Syrian strongman Bashar Assad is willing to fight Israel to the last Lebanese Shia, but he won’t risk one of his own. It’s far easier — and safer — to let third-party guerrillas drunk on their own martyrdom ideology wage his war against the “Zionist Entity” for him. That way he gets to pocket credit as a “resistance” leader without having to do any resisting himself. He knows he’d lose a conventional war within weeks, if not days, even if Israel were forced to fight Iran and Hezbollah at the same time.
His government said as much to the Iranian government recently, according to a leaked U.S. Embassy cable.
Last year, an Iranian delegation to Damascus asked Syria to commit to joining its military forces with Iran’s and Hezbollah’s because they think an Israeli attack on their nuclear weapons facilities is inevitable. “It is not a matter of if, but when,” an unnamed Syrian official was supposedly told. The official answered, however, that “we’re too weak” to retaliate.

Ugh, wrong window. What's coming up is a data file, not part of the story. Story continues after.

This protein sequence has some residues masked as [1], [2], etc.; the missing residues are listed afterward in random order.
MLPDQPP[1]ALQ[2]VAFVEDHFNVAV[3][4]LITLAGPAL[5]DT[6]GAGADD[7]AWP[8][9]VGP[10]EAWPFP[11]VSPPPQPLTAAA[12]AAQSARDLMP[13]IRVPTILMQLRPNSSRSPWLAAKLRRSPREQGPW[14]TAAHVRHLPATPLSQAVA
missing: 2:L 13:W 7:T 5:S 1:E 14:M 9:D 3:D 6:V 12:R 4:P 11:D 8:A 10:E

So Syria is not much of an Iranian ally then, is it?
Assad may be weak, but he is not stupid. Terrorists, guerrillas, and insurgents can absorb punishment for years before going under. Police states are brittle things that can be easily shattered. He knows he can’t risk it. And he must find it amazing that Israel has been willing to spend decades fighting unwinnable asymmetric proxy wars instead of cleaning up in a short conventional war like it used to.
The U.S. and France have been trying to woo Syria away from Iran with baskets of carrots, but an Israeli stick would almost certainly be more effective. The Syrians have all but said so themselves. They will not go to war against Israel, not even if their allies are under attack. The only thing Assad is willing to do is help the Iranians arm someone else, and that’s only because he has so far gotten away with it.
If the Israelis say his support for and arming of Hezbollah is a casus belli for a conventional war, he might finally stop.